||Page header reads: 'Cape Grafton'; 'Endeavour Rocks'
||Banks, Joseph, Sir, 1743-1820
||10 June 1770
||Series 03: The Endeavour journal of Joseph Banks, 25 August 1768 - 12 July 1771
CY 3010 / 290
CY 3010 / 291
CY 3010 / 292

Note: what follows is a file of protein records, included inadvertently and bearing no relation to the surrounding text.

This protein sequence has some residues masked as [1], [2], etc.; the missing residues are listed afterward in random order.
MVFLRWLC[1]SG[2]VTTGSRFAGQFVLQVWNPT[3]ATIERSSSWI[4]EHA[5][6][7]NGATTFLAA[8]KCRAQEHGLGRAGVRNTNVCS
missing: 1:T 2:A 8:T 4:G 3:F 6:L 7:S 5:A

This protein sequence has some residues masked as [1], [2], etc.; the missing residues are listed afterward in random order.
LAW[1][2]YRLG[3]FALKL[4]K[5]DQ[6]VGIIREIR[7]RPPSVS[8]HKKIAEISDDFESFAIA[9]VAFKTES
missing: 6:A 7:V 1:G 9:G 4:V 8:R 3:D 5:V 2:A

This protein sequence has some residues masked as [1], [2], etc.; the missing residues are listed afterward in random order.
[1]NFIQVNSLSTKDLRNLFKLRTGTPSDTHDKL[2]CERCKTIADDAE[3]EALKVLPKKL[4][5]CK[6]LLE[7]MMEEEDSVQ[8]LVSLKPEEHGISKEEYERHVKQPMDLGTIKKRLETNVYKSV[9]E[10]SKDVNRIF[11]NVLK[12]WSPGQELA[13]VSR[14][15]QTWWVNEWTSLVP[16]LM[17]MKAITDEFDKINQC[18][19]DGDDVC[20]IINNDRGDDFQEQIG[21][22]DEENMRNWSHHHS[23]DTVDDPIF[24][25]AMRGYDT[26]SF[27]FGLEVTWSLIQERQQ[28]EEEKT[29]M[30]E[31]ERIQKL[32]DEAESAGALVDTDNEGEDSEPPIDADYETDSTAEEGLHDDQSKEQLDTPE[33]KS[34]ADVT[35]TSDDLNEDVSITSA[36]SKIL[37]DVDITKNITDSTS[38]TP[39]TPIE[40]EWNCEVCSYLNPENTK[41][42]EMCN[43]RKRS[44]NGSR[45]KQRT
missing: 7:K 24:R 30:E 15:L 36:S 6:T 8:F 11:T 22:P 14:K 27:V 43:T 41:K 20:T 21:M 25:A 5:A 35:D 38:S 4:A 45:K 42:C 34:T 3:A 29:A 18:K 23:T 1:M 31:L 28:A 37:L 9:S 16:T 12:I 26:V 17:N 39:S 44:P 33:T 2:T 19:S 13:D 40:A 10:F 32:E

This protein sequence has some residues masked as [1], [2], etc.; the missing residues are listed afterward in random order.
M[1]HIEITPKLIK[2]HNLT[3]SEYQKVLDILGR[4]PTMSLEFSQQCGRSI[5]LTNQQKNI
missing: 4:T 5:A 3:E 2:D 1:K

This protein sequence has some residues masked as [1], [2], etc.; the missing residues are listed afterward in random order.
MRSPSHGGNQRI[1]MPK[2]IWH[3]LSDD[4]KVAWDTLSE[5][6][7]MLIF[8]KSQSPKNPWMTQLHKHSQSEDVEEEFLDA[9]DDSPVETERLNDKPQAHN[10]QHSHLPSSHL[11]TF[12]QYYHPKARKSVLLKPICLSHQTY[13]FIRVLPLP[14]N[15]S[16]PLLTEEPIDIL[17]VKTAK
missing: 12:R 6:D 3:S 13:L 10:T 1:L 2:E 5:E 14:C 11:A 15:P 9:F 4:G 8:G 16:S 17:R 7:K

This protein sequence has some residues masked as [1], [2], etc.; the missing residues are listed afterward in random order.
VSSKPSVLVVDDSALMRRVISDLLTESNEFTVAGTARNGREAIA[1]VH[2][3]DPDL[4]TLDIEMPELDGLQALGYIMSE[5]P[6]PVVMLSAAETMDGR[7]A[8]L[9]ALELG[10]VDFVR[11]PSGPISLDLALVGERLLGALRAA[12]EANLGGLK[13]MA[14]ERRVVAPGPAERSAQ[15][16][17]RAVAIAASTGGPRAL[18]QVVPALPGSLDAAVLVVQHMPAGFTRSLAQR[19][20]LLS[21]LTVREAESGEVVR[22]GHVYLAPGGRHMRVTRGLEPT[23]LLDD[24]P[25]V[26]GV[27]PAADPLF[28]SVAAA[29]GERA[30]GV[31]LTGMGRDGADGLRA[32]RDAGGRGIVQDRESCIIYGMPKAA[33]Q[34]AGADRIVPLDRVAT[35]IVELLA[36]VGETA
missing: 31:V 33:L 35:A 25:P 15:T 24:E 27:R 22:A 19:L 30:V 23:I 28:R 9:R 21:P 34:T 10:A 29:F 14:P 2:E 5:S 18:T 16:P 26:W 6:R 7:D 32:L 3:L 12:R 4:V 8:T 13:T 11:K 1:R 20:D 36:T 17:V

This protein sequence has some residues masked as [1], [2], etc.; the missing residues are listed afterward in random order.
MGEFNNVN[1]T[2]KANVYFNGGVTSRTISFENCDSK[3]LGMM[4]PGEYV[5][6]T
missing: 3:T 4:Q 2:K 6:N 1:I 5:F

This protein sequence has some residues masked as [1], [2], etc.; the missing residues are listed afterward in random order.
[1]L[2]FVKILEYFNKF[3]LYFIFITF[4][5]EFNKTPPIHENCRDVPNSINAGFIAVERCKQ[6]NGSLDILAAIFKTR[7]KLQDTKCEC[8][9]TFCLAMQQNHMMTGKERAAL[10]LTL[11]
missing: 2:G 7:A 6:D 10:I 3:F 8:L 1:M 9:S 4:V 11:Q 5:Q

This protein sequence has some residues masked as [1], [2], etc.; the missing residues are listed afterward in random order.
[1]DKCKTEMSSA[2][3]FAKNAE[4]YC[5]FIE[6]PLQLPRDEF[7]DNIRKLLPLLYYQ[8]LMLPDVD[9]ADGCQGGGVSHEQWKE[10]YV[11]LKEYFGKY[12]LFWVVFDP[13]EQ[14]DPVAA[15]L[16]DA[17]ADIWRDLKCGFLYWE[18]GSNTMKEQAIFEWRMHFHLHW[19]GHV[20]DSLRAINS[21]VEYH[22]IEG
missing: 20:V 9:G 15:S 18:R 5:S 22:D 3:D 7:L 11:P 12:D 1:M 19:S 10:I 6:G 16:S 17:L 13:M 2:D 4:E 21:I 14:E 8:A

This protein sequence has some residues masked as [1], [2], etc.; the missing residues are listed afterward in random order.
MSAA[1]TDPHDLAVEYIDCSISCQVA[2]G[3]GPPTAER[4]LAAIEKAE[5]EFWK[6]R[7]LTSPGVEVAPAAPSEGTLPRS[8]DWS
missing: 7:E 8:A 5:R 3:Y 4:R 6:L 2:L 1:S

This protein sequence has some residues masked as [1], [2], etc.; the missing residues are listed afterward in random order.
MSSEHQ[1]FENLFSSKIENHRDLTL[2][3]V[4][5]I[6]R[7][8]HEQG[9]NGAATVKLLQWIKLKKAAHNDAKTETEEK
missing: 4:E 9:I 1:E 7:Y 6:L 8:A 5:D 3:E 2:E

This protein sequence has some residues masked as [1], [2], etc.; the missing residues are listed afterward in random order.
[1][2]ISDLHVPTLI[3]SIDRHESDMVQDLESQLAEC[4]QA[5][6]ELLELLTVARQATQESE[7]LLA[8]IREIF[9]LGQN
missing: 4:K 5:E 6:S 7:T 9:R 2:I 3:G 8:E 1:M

||10. Just without us as we lay at an anchor was a small sandy Island laying upon a large Coral shoal, much resembling the low Islands to the eastward of us but the first of the kind we had met with in this part of the South Sea. Early in the morn we weighd and saild as usual with a fine breeze along shore, the Countrey hilly and stoney. At night fall rocks and sholes were seen ahead, on which the ship was put upon a wind off shore. While we were at supper she went over a bank of 7 or 8 fathom water which she came upon very suddenly; this we concluded to be the tail of the Sholes we had seen at sunset and therefore went to bed in perfect security, but scarce were we warm in our beds when we were calld up with the alarming news of the ship being fast ashore upon a rock, which she in a few moments convincd us of by beating very violently against the rocks. Our situation became now greatly alarming: we had stood off shore 3 hours and a half with a plesant breeze so knew we could not be very near it: we were little less than certain that we were upon sunken coral rocks, the most dreadfull of all others on account of their sharp points and grinding quality which cut through a ships bottom almost immediately. The officers however behavd with inimitable coolness void of all hurry and confusion; a boat was got out in which the master went and after sounding round the ship found that she had ran over a rock and consequently had Shole water all round her. All this time she continued to beat very much so that we could hardly keep our legs upon the Quarter deck; by the light of the moon we could see her sheathing boards &c . floating thick round her; about 12 her false keel came away.